Forget what Obama could have gotten out of Congress. How about the fact that he took so long to fill the open seats on the FOMC (which are still open). Frankly, if Obama wants to have a chance at a second term he needs to get people on the FOMC who respect the dual mandate ASAP. If the Senate doesn't confirm them than he needs to recess apoint them. The fact he hasn't done this yet is frankly..... his biggest mistake. If i were a journalist i would right the inside story on that. No need to go looking for other reasons why the GOP is going to win big this fall. No more stimulus is comming out of congress so the only game in town is the Fed.

Posted by: jcmontealegre | August 19, 2010 4:33 PM | Report abuse

JCM makes a good point, but I just wanted to highlight this quote:

"And if Goldberg had looked into the GDP tables"

That's satire, right? Ha ha ha ha ha.

Goldberg, Bai, etc. don't look at data. They just repeat stupid politicky nonsense.

Posted by: mschol17 | August 19, 2010 4:46 PM | Report abuse

It's a fair point that we can't know for sure what he could have accomplished. The point is that Obama is a guy who won't even try for more significant accomplishments on health care, financial regulation, labor law, you name it because he psychs himself out beforehand that it can't be done, enabled by helpful "progressives" like Ezra and Yglesias. His own advisers, including the departing Ms. Romer, told him how bad the recession was and how much stimulus was needed, but he chose not to go for that, yielding to Summers' advice that all we needed was an insurance policy against complete disaster. And now here we are. Whether you compare Obama to FDR or Hoover or whoever, the real question is whether he tried to lead by asking for the things that were necessary to get us out of this morass and fighting for them. He didn't and failed as a leader. I'm very tired of Ezra trying to distract us from that point.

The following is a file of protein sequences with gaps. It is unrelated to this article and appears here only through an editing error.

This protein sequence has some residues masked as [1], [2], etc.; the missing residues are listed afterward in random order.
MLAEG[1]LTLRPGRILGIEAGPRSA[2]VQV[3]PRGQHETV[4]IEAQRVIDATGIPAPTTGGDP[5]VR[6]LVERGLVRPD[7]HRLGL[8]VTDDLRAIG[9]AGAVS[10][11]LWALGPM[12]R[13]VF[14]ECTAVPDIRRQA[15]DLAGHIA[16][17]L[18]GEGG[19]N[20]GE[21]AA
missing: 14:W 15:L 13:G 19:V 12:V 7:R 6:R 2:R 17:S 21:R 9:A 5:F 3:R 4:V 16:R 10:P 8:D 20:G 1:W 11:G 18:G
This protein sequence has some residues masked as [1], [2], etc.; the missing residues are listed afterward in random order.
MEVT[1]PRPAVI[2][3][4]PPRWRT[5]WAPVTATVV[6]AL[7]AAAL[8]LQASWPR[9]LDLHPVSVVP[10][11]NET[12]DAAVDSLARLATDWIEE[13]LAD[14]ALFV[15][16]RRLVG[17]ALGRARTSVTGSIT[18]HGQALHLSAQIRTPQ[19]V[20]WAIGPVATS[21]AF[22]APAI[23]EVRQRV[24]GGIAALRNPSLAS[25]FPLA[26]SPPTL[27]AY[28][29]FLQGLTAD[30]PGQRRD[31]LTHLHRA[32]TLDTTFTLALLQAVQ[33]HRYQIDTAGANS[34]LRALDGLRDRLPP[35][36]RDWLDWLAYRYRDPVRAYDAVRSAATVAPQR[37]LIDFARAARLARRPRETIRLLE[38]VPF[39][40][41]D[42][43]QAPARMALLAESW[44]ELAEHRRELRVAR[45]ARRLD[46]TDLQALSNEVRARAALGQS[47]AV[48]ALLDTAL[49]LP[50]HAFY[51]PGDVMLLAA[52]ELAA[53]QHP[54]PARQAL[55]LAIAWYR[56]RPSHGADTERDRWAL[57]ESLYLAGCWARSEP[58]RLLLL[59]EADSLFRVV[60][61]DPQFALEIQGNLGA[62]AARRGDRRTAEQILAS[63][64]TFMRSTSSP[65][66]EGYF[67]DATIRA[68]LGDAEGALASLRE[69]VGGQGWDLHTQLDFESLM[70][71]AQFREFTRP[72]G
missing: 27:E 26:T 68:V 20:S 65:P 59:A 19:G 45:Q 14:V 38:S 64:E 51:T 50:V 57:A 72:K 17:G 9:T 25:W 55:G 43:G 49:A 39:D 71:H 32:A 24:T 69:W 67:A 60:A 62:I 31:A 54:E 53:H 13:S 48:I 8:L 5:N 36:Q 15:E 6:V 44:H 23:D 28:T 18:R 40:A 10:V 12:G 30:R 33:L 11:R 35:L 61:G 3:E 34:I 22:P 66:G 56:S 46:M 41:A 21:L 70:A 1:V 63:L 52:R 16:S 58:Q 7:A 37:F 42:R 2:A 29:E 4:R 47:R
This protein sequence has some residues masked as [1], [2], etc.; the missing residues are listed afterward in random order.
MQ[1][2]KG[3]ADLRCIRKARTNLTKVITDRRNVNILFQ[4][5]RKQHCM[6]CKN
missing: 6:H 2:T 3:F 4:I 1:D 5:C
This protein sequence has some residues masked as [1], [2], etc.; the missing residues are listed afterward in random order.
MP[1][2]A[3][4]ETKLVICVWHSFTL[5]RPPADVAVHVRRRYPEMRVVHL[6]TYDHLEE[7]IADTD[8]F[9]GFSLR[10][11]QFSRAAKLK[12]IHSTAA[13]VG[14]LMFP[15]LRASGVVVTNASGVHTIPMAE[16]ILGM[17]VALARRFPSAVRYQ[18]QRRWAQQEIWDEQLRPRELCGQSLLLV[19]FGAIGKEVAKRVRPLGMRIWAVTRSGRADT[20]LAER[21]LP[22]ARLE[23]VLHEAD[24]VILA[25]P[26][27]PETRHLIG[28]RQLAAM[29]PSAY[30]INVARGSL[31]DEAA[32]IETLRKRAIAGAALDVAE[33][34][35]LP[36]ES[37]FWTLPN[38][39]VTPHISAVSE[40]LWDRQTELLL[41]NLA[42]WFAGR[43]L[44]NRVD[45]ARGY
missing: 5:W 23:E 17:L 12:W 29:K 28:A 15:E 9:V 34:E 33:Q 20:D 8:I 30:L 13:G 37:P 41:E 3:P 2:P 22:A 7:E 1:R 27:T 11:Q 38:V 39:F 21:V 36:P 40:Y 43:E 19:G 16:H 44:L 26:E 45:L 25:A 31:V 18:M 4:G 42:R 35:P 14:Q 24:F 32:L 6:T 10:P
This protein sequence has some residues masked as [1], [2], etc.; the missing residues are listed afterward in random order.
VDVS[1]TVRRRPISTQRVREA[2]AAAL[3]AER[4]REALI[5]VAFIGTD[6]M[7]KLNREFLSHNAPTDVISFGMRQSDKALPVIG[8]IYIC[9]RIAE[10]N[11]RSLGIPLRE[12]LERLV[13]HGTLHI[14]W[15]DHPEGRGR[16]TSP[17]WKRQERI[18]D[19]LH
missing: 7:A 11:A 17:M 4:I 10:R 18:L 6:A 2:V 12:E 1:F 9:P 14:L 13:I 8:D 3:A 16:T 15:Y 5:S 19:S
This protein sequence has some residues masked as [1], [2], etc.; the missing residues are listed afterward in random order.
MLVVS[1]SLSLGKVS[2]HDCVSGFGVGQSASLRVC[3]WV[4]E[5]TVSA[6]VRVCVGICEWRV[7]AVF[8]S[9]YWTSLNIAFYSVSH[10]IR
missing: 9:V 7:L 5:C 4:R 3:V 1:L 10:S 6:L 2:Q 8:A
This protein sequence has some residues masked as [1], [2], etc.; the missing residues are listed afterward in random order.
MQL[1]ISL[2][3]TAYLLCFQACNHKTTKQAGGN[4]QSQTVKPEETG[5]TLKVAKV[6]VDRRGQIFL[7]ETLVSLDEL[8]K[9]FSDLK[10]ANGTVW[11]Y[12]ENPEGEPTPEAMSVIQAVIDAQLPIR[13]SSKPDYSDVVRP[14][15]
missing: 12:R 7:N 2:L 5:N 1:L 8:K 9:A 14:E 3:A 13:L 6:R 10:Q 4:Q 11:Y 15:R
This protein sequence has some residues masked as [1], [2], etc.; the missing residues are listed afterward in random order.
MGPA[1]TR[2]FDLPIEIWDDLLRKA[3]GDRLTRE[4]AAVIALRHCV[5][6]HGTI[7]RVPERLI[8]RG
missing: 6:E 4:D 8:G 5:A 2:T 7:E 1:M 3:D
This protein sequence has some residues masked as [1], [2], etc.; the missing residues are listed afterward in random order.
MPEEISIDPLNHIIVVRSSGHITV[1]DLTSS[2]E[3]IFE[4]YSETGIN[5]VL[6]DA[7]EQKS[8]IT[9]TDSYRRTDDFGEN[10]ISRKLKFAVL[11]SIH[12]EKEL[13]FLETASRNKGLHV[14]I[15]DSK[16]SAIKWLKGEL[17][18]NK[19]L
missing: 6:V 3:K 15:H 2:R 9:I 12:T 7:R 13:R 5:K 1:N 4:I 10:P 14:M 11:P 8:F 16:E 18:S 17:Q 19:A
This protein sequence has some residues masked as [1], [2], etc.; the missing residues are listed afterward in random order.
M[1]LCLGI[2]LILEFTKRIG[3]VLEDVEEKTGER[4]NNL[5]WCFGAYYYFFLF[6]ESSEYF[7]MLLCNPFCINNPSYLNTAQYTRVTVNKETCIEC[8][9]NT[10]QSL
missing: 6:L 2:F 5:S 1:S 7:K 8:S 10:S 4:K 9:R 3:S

Posted by: redscott | August 19, 2010 4:52 PM | Report abuse

i love the progressive mind who thinks more could have been done. Anyone of you please let me know the number of true progressives in the Senate? Heck you don't even have a majority that would admit to being liberal do you?

Posted by: visionbrkr | August 19, 2010 5:08 PM | Report abuse

I just laughed when i reread my post and said we need FOMC members who respect the dual mandate, implying that the FOMC was currently at least aiming to meet one of their mandates. They are dropping the ball on price stability as well.

Posted by: jcmontealegre | August 19, 2010 5:12 PM | Report abuse

"I think the government could've done much more, but I'm not sure Obama could've gotten much more from Congress."

I wish I could disagree with this, but I can't. Our government is so messed up.

Posted by: slag | August 19, 2010 5:13 PM | Report abuse

"Growth seems to be slowing a bit lately, so let's assume that 2010 growth is closer to 2 percent than to 3 percent. That's better than a 13 percent contraction, but it's a whole lot worse than a 10 percent expansion."

If we luck out. Check the latest take from many forecasters on the impending downward revision of the Q2 GDP estimate. And the forecasts for the Christmas shopping season should start trickling out soon (only 128 more shopping days until Christmas!). So where are the economic drivers for the second half of 2010?

"And the stimulus was too small, and the recession was much worse than we initially realized."